To limit the spread of COVID-19, attractions may be closed or have partial closures. Please keep those affected by the virus in your thoughts and be sure to follow the safety practices advocated by the Centers for Disease Control. Stay safe, and be well.

France’s Opulent Bunker

By Linda Tancs

Arguably, the most interesting aspect of Château de Brézé in France’s Loire Valley is what’s beneath your feet. That’s because the castle boasts an underground fortress opulent enough to function as the main house, which is why it’s referred to as a castle under a castle. The vast, limestone-hollowed tunnels include a kitchen, a stable, a drawbridge and wine-making rooms. Dating from the Middle Ages, the bunker was likely built to protect its owners against marauders. Less than a mile of this labyrinth is accessible to visitors. Of course, the tasteful apartments of the castle proper are not to be missed. Also be sure to check out the dry moats, the deepest in Europe at around 60 feet!

*************

To limit the spread of COVID-19, attractions may be closed or have partial closures. Please keep those affected by the virus in your thoughts and be sure to follow the safety practices advocated by the Centers for Disease Control. Stay safe, and be well.

Decorated Caves of the Vézère Valley

By Linda Tancs

Lascaux is the setting for a complex of caves near the village of Montignac in the department of Dordogne in southwestern France. It’s part of the prehistoric sites and decorated caves of the Vézère Valley. Anthropologically significant, it’s also a draw because of cave paintings, especially those of the Lascaux Cave. Discovered in 1940, the cave is of great importance for the history of prehistoric art. You’ll find richly detailed and colorful drawings in sectors with evocative names like the Hall of the Bulls, the Chamber of the Felines, the Apse and the Shaft. Best of all, you can tour it from the safety and convenience of your armchair.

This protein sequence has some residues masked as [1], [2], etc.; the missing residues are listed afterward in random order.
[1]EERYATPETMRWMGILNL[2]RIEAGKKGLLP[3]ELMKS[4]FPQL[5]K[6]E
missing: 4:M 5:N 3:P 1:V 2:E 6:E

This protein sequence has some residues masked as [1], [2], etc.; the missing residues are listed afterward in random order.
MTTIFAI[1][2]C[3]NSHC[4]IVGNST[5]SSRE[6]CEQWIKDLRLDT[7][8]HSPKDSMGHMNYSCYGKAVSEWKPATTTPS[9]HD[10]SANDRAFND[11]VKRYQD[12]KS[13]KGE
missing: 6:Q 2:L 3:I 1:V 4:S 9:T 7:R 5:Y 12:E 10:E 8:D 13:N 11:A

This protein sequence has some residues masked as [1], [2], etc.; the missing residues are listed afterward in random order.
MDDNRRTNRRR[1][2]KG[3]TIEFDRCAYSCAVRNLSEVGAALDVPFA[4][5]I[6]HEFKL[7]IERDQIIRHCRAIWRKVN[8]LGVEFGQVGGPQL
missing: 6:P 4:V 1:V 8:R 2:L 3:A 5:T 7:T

*************

To limit the spread of COVID-19, attractions may be closed or have partial closures. Please keep those affected by the virus in your thoughts and be sure to follow the safety practices advocated by the Centers for Disease Control. Stay safe, and be well.

Springing Up in Burgundy

By Linda Tancs

Tonnerre is a small town in France’s Burgundy region. Its vines date back to Roman times. So does its seemingly bottomless spring, Fosse Dionne. Used by the Romans to supply water to a nearby palace, it morphed into a public laundry in the 1700s. Encased in stone and surrounded by an amphitheater, it’s a popular tourist attraction today. Springtime snow melts produce a copious gush of water from this karst spring, the source of which remains unknown to this day.

*************

To limit the spread of COVID-19, attractions may be closed or have partial closures. Please keep those affected by the virus in your thoughts and be sure to follow the safety practices advocated by the Centers for Disease Control. Stay safe, and be well.